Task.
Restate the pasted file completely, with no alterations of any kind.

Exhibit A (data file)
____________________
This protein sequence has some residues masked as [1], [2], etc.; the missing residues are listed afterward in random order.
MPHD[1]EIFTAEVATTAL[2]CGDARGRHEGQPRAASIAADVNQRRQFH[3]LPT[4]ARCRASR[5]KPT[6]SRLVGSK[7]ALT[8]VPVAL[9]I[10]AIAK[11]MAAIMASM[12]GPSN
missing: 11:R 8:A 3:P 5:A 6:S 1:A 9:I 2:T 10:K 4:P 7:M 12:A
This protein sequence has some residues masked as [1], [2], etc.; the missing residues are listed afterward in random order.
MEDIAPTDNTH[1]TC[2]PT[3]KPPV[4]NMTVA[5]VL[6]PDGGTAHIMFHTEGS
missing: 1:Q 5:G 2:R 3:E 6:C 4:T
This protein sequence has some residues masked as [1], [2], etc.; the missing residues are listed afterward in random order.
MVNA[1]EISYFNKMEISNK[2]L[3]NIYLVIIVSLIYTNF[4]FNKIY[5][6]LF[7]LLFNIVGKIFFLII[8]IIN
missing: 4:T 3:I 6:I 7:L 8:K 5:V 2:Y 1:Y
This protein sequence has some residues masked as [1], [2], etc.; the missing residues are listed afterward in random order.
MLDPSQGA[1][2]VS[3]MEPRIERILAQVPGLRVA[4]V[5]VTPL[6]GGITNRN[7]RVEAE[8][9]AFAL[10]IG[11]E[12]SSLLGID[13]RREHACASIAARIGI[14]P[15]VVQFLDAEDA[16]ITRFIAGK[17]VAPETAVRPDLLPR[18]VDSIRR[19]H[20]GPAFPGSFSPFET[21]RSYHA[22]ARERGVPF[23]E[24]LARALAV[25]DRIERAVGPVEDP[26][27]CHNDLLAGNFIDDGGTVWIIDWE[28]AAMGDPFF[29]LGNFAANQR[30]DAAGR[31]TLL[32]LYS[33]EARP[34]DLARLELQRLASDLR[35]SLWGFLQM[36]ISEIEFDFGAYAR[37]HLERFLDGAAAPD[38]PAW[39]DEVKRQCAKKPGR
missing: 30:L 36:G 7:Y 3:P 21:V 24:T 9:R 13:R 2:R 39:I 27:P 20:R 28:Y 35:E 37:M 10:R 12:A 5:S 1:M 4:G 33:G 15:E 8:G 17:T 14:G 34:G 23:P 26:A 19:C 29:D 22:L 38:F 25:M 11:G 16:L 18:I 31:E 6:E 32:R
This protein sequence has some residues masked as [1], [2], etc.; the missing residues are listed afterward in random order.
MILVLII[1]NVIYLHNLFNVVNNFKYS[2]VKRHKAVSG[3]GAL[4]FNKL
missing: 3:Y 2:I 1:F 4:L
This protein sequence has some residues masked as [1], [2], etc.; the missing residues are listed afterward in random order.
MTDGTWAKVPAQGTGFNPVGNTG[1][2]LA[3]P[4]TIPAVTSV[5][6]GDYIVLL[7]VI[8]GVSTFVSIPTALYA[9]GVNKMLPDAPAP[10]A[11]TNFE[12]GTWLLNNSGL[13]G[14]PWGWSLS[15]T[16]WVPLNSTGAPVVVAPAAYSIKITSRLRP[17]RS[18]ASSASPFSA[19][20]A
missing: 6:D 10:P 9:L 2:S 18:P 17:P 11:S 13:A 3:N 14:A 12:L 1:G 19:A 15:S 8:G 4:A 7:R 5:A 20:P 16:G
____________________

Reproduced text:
This protein sequence has some residues masked as [1], [2], etc.; the missing residues are listed afterward in random order.
MPHD[1]EIFTAEVATTAL[2]CGDARGRHEGQPRAASIAADVNQRRQFH[3]LPT[4]ARCRASR[5]KPT[6]SRLVGSK[7]ALT[8]VPVAL[9]I[10]AIAK[11]MAAIMASM[12]GPSN
missing: 11:R 8:A 3:P 5:A 6:S 1:A 9:I 2:T 10:K 4:P 7:M 12:A
This protein sequence has some residues masked as [1], [2], etc.; the missing residues are listed afterward in random order.
MEDIAPTDNTH[1]TC[2]PT[3]KPPV[4]NMTVA[5]VL[6]PDGGTAHIMFHTEGS
missing: 1:Q 5:G 2:R 3:E 6:C 4:T
This protein sequence has some residues masked as [1], [2], etc.; the missing residues are listed afterward in random order.
MVNA[1]EISYFNKMEISNK[2]L[3]NIYLVIIVSLIYTNF[4]FNKIY[5][6]LF[7]LLFNIVGKIFFLII[8]IIN
missing: 4:T 3:I 6:I 7:L 8:K 5:V 2:Y 1:Y
This protein sequence has some residues masked as [1], [2], etc.; the missing residues are listed afterward in random order.
MLDPSQGA[1][2]VS[3]MEPRIERILAQVPGLRVA[4]V[5]VTPL[6]GGITNRN[7]RVEAE[8][9]AFAL[10]IG[11]E[12]SSLLGID[13]RREHACASIAARIGI[14]P[15]VVQFLDAEDA[16]ITRFIAGK[17]VAPETAVRPDLLPR[18]VDSIRR[19]H[20]GPAFPGSFSPFET[21]RSYHA[22]ARERGVPF[23]E[24]LARALAV[25]DRIERAVGPVEDP[26][27]CHNDLLAGNFIDDGGTVWIIDWE[28]AAMGDPFF[29]LGNFAANQR[30]DAAGR[31]TLL[32]LYS[33]EARP[34]DLARLELQRLASDLR[35]SLWGFLQM[36]ISEIEFDFGAYAR[37]HLERFLDGAAAPD[38]PAW[39]DEVKRQCAKKPGR
missing: 30:L 36:G 7:Y 3:P 21:V 24:T 9:R 13:R 2:R 39:I 27:P 20:R 28:Y 35:E 37:M 10:R 12:A 5:S 1:M 4:G 33:G 15:E 8:G 17:T 14:G 34:G 23:P 26:A 19:C 29:D 22:L 38:F 25:M 11:G 16:L 18:I 31:E 6:E 32:R
This protein sequence has some residues masked as [1], [2], etc.; the missing residues are listed afterward in random order.
MILVLII[1]NVIYLHNLFNVVNNFKYS[2]VKRHKAVSG[3]GAL[4]FNKL
missing: 3:Y 2:I 1:F 4:L
This protein sequence has some residues masked as [1], [2], etc.; the missing residues are listed afterward in random order.
MTDGTWAKVPAQGTGFNPVGNTG[1][2]LA[3]P[4]TIPAVTSV[5][6]GDYIVLL[7]VI[8]GVSTFVSIPTALYA[9]GVNKMLPDAPAP[10]A[11]TNFE[12]GTWLLNNSGL[13]G[14]PWGWSLS[15]T[16]WVPLNSTGAPVVVAPAAYSIKITSRLRP[17]RS[18]ASSASPFSA[19][20]A
missing: 6:D 10:P 9:L 2:S 18:P 17:P 11:S 13:A 3:N 14:A 12:L 1:G 19:A 15:S 8:G 4:A 7:R 5:A 20:P 16:G